WASHINGTON (NEXSTAR) — The U.S. Supreme Court is gearing up to hear the biggest abortion case in decades on Wednesday. It centers on a Mississippi law that bans the procedure after 15 weeks of pregnancy.
Supporters of the measure are asking the justices to end the constitutional right to abortion, and opponents worry this could be the case and the court to do it. “The government cannot force her to bear a child against her will,” said Rob McDuff, an attorney with the Mississippi Center for Justice.
McDuff, who is part of the team representing Mississippi’s lone abortion clinic, said that’s what’s at stake when the nation’s highest court takes up the state’s ban. “A woman has the right to choose whether to carry her pregnancy to term,” he said.
McDuff argues the high court has already decided in Roe v. Wade and reaffirmed in Planned Parenthood v. Casey that states cannot ban abortions prior to a fetus’ viability, which is around 24 weeks.
“You shouldn’t be able to go back and overturn settled rights simply because the composition of the Supreme Court has changed,” he said.
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But that’s exactly what anti-abortion advocates want, and many expect the court’s new 6-3 conservative majority to overturn Roe.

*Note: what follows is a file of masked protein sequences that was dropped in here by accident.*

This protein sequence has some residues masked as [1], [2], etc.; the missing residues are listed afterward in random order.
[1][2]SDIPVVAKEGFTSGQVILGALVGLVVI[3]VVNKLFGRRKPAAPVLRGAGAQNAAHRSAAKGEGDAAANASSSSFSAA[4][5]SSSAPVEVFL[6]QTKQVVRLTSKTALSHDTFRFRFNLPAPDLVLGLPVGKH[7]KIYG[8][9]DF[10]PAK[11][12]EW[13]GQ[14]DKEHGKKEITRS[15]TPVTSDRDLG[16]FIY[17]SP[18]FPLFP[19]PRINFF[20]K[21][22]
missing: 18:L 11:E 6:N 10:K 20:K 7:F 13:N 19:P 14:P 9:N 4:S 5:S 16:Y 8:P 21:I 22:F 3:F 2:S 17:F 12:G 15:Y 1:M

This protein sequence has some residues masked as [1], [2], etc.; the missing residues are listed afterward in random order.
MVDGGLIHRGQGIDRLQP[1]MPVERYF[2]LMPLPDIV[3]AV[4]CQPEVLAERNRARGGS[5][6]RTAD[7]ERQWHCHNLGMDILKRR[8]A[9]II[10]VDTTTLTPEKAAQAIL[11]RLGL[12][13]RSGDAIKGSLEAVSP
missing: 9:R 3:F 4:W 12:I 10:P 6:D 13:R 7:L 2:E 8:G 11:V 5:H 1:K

“We have an opportunity to save literally millions and millions of lives in the future if this case is to be ruled upon favorably,” said Gov. Tate Reeves, R-MS.
Reeves shepherded the law in question through the state legislature as Senate president, and fellow GOP governors, like South Dakota’s Kristi Noem, support it.
“We actually have to go out and take actions that defend lives and save lives,” Gov. Noem said.
The justices aren’t expected to rule until next summer, but if they overturn Roe, many states, including Mississippi and South Dakota, already have measures in place that would automatically ban abortion.
If the high court does not formally overturn Roe, a decision weakening the two precedents would open the door to new restrictions, like bans on some early-stage abortions.